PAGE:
Unpublished Dispositionstandord A. Champegnie, Plaintiff-appellant, v. Timothy Discenza, et al., Defendants-appellees, 836 F.2d 549 (6th Cir. 1987)Annotate this Case
Before KEITH, MILBURN, and DAVID A. NELSON, Circuit Judges.
The plaintiff, a pro se federal prisoner, appeals the district court's judgment dismissing his Bivens action as frivolous. See Bivens v. Six Unknown Named Agents of the Federal Bureau of Narcotics, 403 U.S. 388 (1971). This case has been referred to a panel of the court pursuant to Rule 9(a), Rules of the Sixth Circuit. Upon examination of the record and the briefs, this panel unanimously agrees that oral argument is not needed. Fed. R. App. P. 34(a).
Plaintiff was convicted on federal narcotics charges. Seeking monetary damages, plaintiff then sued the defendants for a conspiracy to violate his First, Fourth, Fifth and Fourteenth Amendment rights. In essence, plaintiff alleged that the arresting Drug Enforcement Agency officer, the prosecuting United States Attorney, and the indicting federal grant jury foreman conspired to indict and convict him unlawfully, using evidence obtained during an illegal search and seizure. The district court dismissed the complaint under 28 U.S.C. § 1915(d), concluding: 1) that the United States Attorney and federal grand jury foreman were absolutely immune; and 2) that plaintiff improperly brought his suit prior to seeking appropriate post-conviction relief under 28 U.S.C. § 2255.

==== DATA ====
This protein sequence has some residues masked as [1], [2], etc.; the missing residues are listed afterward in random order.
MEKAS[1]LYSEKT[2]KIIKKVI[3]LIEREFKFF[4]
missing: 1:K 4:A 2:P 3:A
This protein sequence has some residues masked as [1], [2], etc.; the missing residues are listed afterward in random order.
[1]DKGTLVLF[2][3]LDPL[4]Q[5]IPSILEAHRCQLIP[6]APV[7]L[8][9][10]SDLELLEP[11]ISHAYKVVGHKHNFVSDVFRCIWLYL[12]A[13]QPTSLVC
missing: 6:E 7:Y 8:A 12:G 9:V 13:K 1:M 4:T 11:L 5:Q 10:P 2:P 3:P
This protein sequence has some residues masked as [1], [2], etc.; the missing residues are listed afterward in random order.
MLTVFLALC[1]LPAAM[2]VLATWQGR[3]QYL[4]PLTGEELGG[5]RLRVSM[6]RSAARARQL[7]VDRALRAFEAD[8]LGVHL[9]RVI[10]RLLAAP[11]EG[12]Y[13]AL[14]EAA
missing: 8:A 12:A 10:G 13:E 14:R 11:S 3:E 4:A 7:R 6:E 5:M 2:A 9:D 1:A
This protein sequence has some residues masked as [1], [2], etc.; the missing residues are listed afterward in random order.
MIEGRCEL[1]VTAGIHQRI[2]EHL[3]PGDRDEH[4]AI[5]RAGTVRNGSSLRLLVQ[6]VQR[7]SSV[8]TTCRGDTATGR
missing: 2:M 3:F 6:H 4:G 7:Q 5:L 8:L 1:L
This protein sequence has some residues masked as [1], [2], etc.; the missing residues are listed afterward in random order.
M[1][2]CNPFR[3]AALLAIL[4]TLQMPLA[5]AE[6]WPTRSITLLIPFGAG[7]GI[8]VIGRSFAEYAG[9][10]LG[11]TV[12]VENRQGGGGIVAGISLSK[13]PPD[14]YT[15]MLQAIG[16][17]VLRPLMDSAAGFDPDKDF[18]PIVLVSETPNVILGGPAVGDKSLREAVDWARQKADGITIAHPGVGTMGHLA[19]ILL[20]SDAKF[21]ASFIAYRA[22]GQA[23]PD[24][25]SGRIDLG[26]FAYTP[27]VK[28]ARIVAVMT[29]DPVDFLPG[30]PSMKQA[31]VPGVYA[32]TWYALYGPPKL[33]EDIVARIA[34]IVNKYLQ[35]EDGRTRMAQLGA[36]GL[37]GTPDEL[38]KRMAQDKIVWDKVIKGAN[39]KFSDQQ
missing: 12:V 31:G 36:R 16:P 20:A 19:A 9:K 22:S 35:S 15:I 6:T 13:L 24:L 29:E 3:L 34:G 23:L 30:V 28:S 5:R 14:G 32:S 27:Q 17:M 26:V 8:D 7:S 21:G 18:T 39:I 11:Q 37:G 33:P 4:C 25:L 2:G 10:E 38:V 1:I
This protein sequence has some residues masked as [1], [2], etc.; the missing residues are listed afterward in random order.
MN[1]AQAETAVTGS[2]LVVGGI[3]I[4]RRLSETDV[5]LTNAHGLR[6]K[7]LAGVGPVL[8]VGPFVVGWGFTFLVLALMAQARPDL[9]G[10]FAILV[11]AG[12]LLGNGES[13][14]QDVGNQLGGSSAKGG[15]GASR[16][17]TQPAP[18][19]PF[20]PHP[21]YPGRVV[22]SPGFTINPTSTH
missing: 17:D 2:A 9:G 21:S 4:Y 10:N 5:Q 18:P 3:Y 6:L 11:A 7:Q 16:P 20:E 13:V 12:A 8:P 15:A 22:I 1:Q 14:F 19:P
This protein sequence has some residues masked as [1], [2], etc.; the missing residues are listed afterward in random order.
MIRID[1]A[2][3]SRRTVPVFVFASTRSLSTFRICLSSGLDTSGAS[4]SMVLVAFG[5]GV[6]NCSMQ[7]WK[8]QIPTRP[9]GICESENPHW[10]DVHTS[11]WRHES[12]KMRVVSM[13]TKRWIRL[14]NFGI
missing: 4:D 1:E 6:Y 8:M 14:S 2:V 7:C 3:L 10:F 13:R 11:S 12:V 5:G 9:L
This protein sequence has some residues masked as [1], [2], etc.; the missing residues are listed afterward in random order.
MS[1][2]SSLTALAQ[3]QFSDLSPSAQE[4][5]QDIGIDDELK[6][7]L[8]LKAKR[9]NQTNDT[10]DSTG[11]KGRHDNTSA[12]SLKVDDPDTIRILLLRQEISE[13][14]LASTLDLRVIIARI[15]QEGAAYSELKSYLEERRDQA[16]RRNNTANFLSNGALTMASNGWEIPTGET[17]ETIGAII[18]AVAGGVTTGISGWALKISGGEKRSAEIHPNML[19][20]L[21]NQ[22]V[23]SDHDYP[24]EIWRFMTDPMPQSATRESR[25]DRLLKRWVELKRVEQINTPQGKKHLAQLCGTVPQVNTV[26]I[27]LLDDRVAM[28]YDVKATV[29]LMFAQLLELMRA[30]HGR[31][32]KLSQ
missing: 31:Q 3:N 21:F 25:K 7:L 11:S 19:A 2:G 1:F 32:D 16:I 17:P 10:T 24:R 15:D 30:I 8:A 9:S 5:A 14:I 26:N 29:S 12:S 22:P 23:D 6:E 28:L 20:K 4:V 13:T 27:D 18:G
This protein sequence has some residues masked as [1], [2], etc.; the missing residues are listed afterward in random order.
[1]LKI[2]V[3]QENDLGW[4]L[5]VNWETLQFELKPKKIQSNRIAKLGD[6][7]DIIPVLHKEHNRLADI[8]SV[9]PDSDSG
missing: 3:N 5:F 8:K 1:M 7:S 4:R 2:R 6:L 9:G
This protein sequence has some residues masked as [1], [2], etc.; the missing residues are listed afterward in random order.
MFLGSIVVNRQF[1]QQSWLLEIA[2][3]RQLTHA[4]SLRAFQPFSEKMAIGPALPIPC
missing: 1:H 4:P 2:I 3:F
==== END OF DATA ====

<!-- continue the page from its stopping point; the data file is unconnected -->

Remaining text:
Upon review, we affirm the dismissal. As the district court held, the United States Attorney and the federal grand jury foreman are absolutely immune because they are being sued for performing acts of a judicial nature. Imbler v. Pachtman, 424 U.S. 409, 423 n. 20 (1976).
As to the claims against the Drug Enforcement Agency officer, we note that similar claims were asserted in an action plaintiff filed against him in the United States District Court of the Southern District of Florida. That action was dismissed with prejudice on March 9, 1987. Champagnie v. DiScenza, No. 86-1409-Civ-Scott, (S.D. Fla. 1987). Plaintiff cannot attack the final judgment in that case collaterally, and all claims that were or could have been raised in that action are barred by the doctrine of res judicata.
Even if there had been no final judgment in a separate action against the DEA officer, the present action would have been barred. Relitigation of Fourth Amendment claims that are adjudicated or could have been adjudicated in a criminal trial are generally barred under the doctrine of res judicata. See Allen v. McCurry, 449 U.S. 90 (1980).
The judgment of the district court is AFFIRMED. Rule 9(b) (5), Rules of the Sixth Circuit.